Thunder Bay

Rainy River District lawyers call for better access to justice in northern Ontario

Lawyers in the Rainy River District are calling for a change to the laws surrounding judicial appointments in Ontario after an auditor general's report stated some courts in the province are under-utilized.

Fort Frances has been without resident judge since 2012, Rainy River District Law Association says

The courthouse in Fort Frances, Ont. Fort Frances is the seat of the Rainy River District, the only judicial district in Ontario without a resident judge. (Wikipedia)

Lawyers in the Rainy River District are calling for a change to the laws surrounding judicial appointments in Ontario after an auditor general's report stated some courts in the province are under-utilized.

The report, which was released last week, stated the Fort Frances court only sits for an average of 1.3 hours a day.

However, Rainy River District Law Association president and Fort Frances town councillor Douglas Judson said that's partly due to the fact that Fort Frances is the seat of the Rainy River district, which is the only jurisdiction in Ontario without a resident judge.

"The Rainy River District has been without a provincial court judge since 2012," Judson said. "The constraint we seem to be under is that while the government seems to be receptive to making such an appointment ... the judiciary decides where the vacancies are announced."

"So far, there hasn't been any indication that they're going to announce a vacancy in Fort Frances."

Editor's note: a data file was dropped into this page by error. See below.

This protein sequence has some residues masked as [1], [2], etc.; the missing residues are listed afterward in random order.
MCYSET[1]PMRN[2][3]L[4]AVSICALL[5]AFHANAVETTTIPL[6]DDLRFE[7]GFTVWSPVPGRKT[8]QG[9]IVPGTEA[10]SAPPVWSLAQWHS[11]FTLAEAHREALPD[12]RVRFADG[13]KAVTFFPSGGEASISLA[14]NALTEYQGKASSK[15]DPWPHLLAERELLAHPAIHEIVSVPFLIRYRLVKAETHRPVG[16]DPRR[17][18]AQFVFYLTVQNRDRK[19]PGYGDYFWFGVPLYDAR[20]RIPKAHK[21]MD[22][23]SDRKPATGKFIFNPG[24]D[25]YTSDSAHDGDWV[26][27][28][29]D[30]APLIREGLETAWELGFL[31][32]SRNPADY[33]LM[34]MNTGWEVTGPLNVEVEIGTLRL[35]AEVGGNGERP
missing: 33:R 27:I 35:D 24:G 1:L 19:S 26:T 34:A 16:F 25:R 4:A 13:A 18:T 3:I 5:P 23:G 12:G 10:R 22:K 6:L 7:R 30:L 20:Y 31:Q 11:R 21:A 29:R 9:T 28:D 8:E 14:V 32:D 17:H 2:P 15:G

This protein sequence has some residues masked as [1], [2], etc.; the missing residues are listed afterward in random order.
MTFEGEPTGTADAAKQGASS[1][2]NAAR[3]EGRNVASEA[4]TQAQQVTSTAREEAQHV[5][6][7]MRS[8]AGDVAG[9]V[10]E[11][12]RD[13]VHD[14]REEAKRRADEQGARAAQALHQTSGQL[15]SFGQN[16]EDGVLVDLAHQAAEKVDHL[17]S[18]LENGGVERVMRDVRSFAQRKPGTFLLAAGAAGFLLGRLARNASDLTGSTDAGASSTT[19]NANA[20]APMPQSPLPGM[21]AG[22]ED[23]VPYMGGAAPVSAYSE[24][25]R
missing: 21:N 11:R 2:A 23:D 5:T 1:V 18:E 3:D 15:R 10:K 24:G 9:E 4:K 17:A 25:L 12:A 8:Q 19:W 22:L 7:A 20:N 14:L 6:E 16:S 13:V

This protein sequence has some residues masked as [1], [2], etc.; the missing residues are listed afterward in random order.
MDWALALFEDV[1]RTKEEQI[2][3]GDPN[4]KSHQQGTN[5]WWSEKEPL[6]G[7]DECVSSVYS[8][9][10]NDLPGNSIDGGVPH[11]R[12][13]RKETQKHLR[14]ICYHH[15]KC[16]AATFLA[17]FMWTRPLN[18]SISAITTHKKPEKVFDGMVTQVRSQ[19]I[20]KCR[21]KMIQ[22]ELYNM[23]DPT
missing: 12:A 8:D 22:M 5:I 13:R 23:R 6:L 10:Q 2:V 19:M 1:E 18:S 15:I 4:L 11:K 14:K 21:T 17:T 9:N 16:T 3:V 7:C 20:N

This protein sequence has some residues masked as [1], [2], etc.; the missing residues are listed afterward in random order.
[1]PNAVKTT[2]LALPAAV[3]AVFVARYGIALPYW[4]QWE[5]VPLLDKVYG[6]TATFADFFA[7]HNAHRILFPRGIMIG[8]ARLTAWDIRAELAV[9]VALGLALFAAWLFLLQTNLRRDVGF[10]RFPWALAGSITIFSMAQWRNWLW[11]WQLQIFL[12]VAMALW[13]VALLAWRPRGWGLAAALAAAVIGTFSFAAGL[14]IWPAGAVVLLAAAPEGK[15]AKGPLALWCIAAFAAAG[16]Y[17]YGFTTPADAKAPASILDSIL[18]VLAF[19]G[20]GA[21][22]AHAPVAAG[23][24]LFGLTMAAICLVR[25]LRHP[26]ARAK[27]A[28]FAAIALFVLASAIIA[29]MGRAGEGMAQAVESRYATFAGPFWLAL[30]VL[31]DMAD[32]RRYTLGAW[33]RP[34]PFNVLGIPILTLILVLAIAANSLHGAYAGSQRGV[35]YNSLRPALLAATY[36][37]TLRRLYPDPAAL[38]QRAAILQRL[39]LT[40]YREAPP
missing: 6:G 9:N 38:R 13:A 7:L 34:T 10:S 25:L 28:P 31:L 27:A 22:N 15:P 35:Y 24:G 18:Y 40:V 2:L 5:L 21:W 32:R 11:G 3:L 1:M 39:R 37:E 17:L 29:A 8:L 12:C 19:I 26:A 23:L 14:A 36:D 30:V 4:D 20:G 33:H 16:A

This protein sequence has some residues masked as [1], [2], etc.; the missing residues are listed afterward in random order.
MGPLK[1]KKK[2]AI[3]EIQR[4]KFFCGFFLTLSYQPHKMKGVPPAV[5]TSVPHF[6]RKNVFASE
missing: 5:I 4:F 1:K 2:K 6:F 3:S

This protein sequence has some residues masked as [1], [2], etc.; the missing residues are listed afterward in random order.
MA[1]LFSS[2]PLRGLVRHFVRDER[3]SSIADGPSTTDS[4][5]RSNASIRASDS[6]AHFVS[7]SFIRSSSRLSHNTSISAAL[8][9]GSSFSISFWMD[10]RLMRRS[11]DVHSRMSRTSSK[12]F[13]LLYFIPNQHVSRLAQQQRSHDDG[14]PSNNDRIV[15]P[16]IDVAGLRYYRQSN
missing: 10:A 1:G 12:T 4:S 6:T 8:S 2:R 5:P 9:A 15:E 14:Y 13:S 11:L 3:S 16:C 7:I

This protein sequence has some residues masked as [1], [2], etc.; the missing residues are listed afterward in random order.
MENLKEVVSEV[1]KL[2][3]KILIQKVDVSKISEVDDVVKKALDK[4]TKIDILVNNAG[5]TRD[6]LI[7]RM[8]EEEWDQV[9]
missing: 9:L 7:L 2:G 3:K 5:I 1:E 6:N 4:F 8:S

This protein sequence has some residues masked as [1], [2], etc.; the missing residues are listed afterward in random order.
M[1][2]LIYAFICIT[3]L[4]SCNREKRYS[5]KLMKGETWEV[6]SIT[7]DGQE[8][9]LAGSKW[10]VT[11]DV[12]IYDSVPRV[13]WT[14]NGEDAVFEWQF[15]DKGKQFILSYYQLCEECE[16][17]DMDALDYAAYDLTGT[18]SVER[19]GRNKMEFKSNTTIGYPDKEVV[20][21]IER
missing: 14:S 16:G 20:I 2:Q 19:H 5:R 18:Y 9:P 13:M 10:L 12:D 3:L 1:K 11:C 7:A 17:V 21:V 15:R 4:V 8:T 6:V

So, Fort Frances relies on visiting judges, Judson said. Court operations are based around their availability and scheduling, and cases are regularly put over to subsequent court days because they can't be concluded before a visiting judge's scheduled departure.

New legislation sought

Judson said the association wants to see new legislation enacted that would require a minimum number of resident judges in each northern jurisdiction.

"That would ensure that we're always protected in a way, there's always a requirement that there'd be a judge in these places," he said. "It would ensure that all Ontarians can expect the same reasonable access to justice."

Judson did say the auditor general's report, overall, is a valuable contribution to the overall discussion about court efficiency in Ontario, and how to address the backlogs in cases.

However, there are other issues with the report. For example, the report refers to Fort Frances having three courtrooms, when, in fact, it has two, "and only one that is particularly hospitable for large numbers of counsel or visitors," Judson said.

Security costs increasing

Further, Judson said, there's some question about the accuracy of the 1.3 hour figure itself.

"I'm also a town councillor in Fort Frances," he said. "The municipality pays for court security costs, and I can tell you that the cost of court security has gone from projections of around $120,000 in 2015, to over $340,000 in 2019."

"The only way you get there, between those two numbers, is because you're requiring more security present, because your court days are longer, because your officers require more overtime."